Research project

Development of an energy-efficient, dielectrophoretic droplet separator by a high E-field inhomogeneity for highly efficient separation (> 99 %) of droplets of approx. 10 µm from gas flows in the range about 500 m³/h


Droplet separators are an integral part of many HVAC systems and in process engineering. Optimization is required for existing droplet separation systems especially due to the high pressure loss forcing up the energy demand for transporting the air through the system. What also contributes to this issue: The emission limits for air purity are continuously decreased; thus, the pressure losses of existing droplet separators are increased even more and the droplet separators reach their design limits.

In the EDropSep research project, a novel separation concept is developed which allows for a higher energy efficiency in the separation of droplets with diameters in the lower µm area.

The operating principle is called dielectrophoresis and is based on the force that has an effect like water on dipole molecules in inhomogeneous electrical fields. This force results from the field gradient of inhomogeneous E-fields. This field gradient leads to varyingly strong field forces on the centers of electrical charges, due to the distance of the atoms in the dipole molecules. The difference of these field forces leads to a resulting force which, in turn, results in an acceleration of the molecules to a higher field force. A prior charging of the droplets, common in conventional wet-working electrostatic precipitators, is not required.

Figure: Operating principle of dielectrophoresis
Operating principle of dielectrophoresis

To be able to use the operating principle of the droplet separation, an annular gap geometry is constructed out of the cylindrical inner electrode and outer electrode. The feed material (i.e. the air loaded with droplets) is led in the annular gap geometry. The inner cylinder is the collecting electrode, the outer cylinder is the counter electrode.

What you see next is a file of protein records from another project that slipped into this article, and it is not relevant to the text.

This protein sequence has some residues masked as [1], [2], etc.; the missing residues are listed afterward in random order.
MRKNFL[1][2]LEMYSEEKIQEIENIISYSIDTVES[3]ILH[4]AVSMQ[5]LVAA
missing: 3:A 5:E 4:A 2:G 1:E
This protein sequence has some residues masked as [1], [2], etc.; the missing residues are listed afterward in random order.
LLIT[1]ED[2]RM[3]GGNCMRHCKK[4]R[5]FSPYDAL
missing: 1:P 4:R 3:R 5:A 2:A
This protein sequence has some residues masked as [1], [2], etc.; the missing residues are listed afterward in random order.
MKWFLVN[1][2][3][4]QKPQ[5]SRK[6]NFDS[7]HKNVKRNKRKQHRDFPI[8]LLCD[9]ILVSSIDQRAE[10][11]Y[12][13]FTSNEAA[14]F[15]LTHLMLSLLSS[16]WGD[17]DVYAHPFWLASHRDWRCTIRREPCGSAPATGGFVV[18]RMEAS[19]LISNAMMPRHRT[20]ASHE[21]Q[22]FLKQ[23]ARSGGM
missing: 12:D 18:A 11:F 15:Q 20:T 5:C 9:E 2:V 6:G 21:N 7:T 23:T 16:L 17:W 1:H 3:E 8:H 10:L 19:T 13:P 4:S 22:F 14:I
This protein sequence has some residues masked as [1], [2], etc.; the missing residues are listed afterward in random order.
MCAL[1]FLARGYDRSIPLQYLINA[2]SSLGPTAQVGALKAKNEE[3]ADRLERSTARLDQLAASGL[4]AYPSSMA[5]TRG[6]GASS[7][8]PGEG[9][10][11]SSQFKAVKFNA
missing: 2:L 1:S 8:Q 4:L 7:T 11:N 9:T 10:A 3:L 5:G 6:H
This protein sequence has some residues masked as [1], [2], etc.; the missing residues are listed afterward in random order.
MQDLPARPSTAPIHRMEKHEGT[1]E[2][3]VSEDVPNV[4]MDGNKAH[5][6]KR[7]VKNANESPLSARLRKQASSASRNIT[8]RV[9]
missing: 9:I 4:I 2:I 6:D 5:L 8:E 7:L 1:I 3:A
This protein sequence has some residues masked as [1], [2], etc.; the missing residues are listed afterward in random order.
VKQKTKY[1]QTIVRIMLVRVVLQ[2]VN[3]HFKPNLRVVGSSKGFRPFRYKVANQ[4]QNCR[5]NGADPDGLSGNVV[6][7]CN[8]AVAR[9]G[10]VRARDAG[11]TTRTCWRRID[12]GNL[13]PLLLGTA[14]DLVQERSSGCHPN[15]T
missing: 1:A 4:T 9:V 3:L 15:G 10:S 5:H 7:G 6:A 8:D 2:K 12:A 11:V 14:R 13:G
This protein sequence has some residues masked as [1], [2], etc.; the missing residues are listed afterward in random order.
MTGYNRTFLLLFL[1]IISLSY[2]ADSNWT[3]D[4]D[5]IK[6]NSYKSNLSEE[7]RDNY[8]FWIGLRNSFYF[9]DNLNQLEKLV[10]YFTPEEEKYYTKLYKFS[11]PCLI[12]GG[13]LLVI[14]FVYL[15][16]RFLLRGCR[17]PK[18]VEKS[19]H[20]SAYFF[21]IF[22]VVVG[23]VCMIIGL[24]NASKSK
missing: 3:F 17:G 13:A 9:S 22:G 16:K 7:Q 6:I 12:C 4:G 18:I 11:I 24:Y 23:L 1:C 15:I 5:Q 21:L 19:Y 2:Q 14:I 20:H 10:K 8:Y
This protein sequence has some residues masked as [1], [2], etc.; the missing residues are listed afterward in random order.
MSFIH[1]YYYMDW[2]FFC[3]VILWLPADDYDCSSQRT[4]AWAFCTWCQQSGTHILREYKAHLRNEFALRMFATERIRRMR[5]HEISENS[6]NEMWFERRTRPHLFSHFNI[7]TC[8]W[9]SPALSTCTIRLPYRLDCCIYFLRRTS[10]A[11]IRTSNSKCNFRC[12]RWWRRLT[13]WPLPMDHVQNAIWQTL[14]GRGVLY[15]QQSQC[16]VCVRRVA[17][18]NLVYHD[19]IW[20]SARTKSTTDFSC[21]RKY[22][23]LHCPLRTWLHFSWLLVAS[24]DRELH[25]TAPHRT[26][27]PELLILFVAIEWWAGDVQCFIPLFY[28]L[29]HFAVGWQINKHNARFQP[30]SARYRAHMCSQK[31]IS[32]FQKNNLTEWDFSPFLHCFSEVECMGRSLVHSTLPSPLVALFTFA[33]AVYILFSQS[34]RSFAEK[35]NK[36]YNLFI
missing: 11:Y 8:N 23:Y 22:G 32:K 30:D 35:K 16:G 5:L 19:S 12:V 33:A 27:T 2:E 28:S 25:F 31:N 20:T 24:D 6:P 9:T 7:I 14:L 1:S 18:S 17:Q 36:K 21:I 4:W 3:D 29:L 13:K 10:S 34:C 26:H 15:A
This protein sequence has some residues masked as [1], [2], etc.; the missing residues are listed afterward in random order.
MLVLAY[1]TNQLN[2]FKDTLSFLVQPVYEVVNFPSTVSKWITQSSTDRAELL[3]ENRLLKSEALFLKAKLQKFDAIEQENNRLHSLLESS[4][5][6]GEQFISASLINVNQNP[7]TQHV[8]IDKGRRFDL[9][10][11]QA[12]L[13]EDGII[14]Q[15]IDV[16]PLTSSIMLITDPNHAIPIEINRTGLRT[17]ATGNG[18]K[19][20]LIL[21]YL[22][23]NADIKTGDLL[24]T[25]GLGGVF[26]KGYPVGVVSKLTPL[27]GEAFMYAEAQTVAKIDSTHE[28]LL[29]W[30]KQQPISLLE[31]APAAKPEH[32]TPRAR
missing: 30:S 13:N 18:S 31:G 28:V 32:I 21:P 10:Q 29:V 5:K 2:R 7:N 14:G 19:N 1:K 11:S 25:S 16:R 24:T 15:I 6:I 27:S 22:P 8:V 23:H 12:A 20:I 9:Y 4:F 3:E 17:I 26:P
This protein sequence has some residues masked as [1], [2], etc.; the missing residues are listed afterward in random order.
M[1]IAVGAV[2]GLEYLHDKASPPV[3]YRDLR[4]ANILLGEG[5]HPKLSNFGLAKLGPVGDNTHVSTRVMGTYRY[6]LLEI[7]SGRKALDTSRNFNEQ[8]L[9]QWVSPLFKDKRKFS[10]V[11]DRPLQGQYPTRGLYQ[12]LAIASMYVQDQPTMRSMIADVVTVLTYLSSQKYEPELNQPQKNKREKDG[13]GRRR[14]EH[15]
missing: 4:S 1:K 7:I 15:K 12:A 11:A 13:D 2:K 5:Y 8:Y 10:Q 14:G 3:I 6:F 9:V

Figure: Functional principle and construction
Functional principle and construction

In CFD and ANSYS Fluent simulations, the feasibility was already theoretically proven and the high energy saving potential of up to 80 % versus cyclone separators was shown.

Now the physical operating principle, the relevant parameters and their sensitivities are explored in more detail in a test bench which was specifically designed for this purpose. To validate the simulations of the droplet movements (trajectories), a planar electrode geometry with an inhomogeneous E-field is used in the first project phase. This planar electrode geometry allows for an optical access via transparent side panels. With imaging measuring methods, the deflection of the droplets in the E-field can be exactly determined.

Based on these findings, a prototype of the novel droplet separators is constructed, built into the test bench and tested.

If the high efficiency of the novel droplet separator, calculated in simulations, can be verified in the EDropSep research project and technically realized in the prototype, the development of the novel droplet separator will follow. The mature separator could then make a major contribution to an increase in the energy efficiency of the droplet separation in the lower µm area as well as to the compliance with the emission limits for air purity in several industrial facilities.

Figure: Test bench
Test bench
Figure: Test bench
Test bench

Project duration

  • 04/2021 – 04/2023 (25 months)

Project partners

  • Institute of Power Transmission and High Voltage Technology (IEH), University of Stuttgart
  • MF Microfilter GmbH, Neuenstein, Germany
  • Sibel Elektronik GmbH, Kreuztal, Germany


The EDropSep project is funded by the ZIM program (grant number KK5010903BR0) via the German Federation of Industrial Research Associations (AiF). IGTE would like to sincerely thank for their support.


This image shows Lukas Siebler, M.Sc.

Lukas Siebler, M.Sc.


Academic employee

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